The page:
How healthy is your home?
Every home in America needs a healthy basement and or crawlspace. Why do I say this? Over 50% of the air you breathe on the 1st floor of your home comes from your basement or crawl space through a natural occurrence called stack-effect. If your basement or crawl space is not healthy, then your home is not healthy. A wet & damp basement or crawl space can create an unhealthy indoor living environment. Even a small corrective step can make a major difference in someone’s home or work place.
Pollutants can enter from lower levels.
Most people spend as much as 12 hours a day in their homes. Since the 1970s, homes have been built increasingly airtight to save on gas and electricity reducing the amount of air exchange. Air tight (Energy Efficient) homes have drawn more attention to all of the pollutants a basement or crawl space has to offer through what we call “stack effect”.
Stack effect is the movement of air into and out of buildings, chimneys and flues and is driven by a difference in indoor to outdoor air density resulting from temperature and moisture differences. Less dense hot air rises and is replaced by denser, cool air. The greater the thermal difference and the height of the structure, the greater the stack effect. The stack effect is also referred to as the “chimney effect” and it helps drive natural ventilation in a house. So if the air is unhealthy in your basement and or crawlspace, that same year is most likely permeating the upper levels of your home or workplace.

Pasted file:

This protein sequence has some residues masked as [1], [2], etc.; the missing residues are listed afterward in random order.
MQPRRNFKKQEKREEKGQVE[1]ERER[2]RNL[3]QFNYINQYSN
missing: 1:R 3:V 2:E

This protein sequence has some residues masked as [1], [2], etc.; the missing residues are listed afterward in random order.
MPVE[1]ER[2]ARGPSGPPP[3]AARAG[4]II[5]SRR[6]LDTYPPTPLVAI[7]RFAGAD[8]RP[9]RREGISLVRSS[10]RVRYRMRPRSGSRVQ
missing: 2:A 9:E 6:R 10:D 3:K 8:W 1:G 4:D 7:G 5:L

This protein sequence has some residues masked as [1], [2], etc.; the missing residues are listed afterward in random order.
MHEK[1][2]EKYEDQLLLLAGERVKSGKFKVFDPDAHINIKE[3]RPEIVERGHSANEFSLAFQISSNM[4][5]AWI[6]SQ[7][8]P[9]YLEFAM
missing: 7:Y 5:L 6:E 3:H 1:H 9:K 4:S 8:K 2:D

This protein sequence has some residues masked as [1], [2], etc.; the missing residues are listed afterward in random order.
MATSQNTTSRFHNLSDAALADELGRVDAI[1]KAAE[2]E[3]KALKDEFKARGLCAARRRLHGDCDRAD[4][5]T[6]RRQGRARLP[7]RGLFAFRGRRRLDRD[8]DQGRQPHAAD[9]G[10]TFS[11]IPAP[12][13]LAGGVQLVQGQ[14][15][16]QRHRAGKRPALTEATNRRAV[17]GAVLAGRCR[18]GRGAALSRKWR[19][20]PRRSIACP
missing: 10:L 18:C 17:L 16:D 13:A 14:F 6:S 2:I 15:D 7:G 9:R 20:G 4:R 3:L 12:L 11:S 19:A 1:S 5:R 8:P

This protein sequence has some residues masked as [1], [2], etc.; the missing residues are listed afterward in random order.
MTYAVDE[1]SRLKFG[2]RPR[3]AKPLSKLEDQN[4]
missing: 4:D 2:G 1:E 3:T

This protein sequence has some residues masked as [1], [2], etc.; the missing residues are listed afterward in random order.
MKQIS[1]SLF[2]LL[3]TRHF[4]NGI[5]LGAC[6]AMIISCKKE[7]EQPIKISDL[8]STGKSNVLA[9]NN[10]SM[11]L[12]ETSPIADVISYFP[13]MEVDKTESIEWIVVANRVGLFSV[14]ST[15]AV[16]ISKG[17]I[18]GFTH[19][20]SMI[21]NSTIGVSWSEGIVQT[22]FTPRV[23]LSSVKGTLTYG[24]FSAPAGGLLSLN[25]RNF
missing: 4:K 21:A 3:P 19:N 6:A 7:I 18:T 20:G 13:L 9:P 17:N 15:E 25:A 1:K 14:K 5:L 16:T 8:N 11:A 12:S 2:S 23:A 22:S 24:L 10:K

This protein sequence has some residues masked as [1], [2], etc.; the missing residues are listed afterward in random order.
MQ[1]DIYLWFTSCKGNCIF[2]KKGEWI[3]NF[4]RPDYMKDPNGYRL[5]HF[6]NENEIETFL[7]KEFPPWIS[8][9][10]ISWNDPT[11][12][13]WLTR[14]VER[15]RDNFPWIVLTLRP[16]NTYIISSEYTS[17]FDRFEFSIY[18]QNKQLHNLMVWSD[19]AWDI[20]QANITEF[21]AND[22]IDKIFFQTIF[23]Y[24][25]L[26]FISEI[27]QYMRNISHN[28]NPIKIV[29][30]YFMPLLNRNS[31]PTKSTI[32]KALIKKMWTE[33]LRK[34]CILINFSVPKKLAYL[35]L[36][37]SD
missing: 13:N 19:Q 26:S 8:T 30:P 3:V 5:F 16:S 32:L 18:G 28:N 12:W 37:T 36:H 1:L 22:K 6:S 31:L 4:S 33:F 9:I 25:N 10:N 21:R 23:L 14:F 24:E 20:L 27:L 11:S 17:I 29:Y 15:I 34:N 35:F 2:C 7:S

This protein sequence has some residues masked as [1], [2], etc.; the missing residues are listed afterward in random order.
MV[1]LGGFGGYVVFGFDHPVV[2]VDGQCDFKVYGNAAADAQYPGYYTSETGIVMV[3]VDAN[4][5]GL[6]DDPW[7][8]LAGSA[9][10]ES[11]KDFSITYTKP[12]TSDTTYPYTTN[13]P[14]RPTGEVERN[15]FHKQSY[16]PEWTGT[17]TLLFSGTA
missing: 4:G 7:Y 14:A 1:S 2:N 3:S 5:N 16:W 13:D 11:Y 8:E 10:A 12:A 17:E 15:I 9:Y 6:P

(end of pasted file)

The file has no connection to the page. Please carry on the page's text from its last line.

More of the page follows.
Studies have shown that people who occupy damp buildings are at an increased risk of health problems.
The WORLD HEALTH ORGANIZATION PUBLISHED GUIDELINES reporting that occupants of damp or moldy buildings have up to a 75% GREATER RISK OF RESPIRATORY SYMPTOMS. Studies have also established an association between indoor dampness with respiratory infections and disturbing the immune system.
Dampness is a problem in buildings because it provides the moisture that supports the growth of bacteria, fungi (i.e., mold), and insects. The INSTITUTE OF MEDICINE found sufficient evidence to link exposure to damp indoor environments in general to upper respiratory tract symptoms, cough, and wheeze in otherwise healthy people and with asthma symptoms in people with asthma.
Americans spends approximately 90 percent of their time indoors. Studies of human exposure to air pollutants by EPA indicate that indoor levels of pollutants may be 2 to 5 times – and occasionally more than 100 times – higher than outdoor pollutant levels. Indoor air pollutants have been ranked among the top five environmental risks to public health.
Improve the air quality in your home by correcting the environment in your basement or crawlspace. Call us and a friendly Project Manager will visit you and provide you with information and solutions on how you can improve the health of your home. To learn more, call us today at 828-759-5522.